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Holocaust Wall Hangings exhibited at Jorgensen Gallery Sept. 18- Dec. 18 (Released: 9/12/95)

by Sherry Fisher, Office of University Communications.

STORRS, Conn. -- She uses something as delicate as a thread to send a message of defiance.

Judith Weinshall Liberman s Holocaust wall hangings will be on display at the University of Connecticut s Jorgensen Gallery Sept. 18 - Dec. 18. There are 25 pieces in the show.

As a woman, a Jew and an artist, Judith Liberman expresses the horror, the human tragedy of the Holocaust. Her fabric wall hangings map out a visual territory of unforgettable facts and events in world history, says Sal Scalora, associate professor of art.

A reception for the artist will take place Oct. 15 from 7 p.m. to 8 p.m. in Jorgensen Gallery, just before the performance of Beethoven s 9th Symphony in Jorgensen Auditorium.

The exhibit is in conjunction with the opening of the Thomas J. Dodd Research Center and the year of events that will follow with the theme Fifty Years After Nuremburg: Human Rights and the Rule of Law. It is co-sponsored by the Raymond and Beverly Sackler Foundation, the School of Fine Arts and Jorgensen Auditorium.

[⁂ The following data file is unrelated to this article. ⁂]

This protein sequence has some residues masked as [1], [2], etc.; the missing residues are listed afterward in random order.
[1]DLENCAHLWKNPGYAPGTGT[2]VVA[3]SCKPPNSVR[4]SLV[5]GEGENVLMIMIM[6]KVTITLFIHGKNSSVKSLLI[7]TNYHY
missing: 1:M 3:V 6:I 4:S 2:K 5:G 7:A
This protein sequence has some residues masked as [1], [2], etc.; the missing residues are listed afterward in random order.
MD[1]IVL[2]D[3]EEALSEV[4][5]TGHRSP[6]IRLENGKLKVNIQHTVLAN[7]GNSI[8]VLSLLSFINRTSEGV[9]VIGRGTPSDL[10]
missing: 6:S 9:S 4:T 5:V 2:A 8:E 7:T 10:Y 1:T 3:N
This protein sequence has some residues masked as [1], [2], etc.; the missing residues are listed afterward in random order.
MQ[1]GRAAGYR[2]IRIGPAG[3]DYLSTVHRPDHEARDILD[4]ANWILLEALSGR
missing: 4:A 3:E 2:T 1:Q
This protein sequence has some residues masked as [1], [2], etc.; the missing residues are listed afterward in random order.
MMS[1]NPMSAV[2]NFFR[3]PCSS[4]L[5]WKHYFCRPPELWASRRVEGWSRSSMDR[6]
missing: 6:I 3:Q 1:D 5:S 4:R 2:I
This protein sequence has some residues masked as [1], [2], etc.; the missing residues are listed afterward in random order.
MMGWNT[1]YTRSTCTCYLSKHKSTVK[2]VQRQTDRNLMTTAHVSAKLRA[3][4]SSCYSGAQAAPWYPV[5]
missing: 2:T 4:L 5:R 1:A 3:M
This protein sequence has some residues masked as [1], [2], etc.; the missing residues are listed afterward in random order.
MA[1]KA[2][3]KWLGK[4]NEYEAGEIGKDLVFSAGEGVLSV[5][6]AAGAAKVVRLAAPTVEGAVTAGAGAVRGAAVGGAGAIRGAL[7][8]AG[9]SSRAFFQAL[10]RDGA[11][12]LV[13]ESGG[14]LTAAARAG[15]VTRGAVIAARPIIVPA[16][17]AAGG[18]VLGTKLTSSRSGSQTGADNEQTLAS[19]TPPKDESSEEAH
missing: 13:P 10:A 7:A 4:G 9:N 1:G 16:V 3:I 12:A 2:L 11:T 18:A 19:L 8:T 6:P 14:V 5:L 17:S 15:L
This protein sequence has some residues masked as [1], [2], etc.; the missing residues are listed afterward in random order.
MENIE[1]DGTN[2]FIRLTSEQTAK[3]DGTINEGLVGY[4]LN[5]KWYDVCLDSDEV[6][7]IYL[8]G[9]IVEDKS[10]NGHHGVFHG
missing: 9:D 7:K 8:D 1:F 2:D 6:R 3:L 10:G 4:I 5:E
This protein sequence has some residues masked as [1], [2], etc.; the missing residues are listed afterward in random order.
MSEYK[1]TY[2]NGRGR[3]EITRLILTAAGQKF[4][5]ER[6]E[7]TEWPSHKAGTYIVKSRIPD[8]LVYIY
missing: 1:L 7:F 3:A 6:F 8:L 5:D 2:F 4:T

Born and raised in Haifa, Israel, Liberman was 10 years old at the onset of World War II. Although she, her parents and immediate family were not physically harmed in the Holocaust, people close to her lost loved ones at the hands of the Nazis. It left an indelible impression on her, she says. The grim news was everywhere: it was in the air we breathed and it became part of us.

Liberman began creating the Holocaust wall hangings in 1988. Before she started them, she had created more than two dozen paintings on canvas about the Holocaust but switched to fabric, she says, because it broadened her means of expression. She paints the fabric, uses block printing, stenciling and calligraphy, as well as applique, embroidery and beading. She uses a palette of red, gray and black: red for blood and fire; gray for suffering and despair; and black for death, she says. The loose-hanging fabric promised to be significant in itself by evoking an image of banners of the Third Reich which flew over Europe during the Holocaust, she says.

What is important is that my Holocaust work, standing on its own independently of its creator, will speak to people's hearts, Liberman says.

Liberman earned four university degrees in social studies and law. She has lived in the Boston area for the past 30 years. She has exhibited her work in one-person and group shows in Boston and New York, and her work is in public and private collections in the United States and Israel.

Jorgensen Gallery is open Monday through Friday from 8:30 a.m. to 4:30 p.m.

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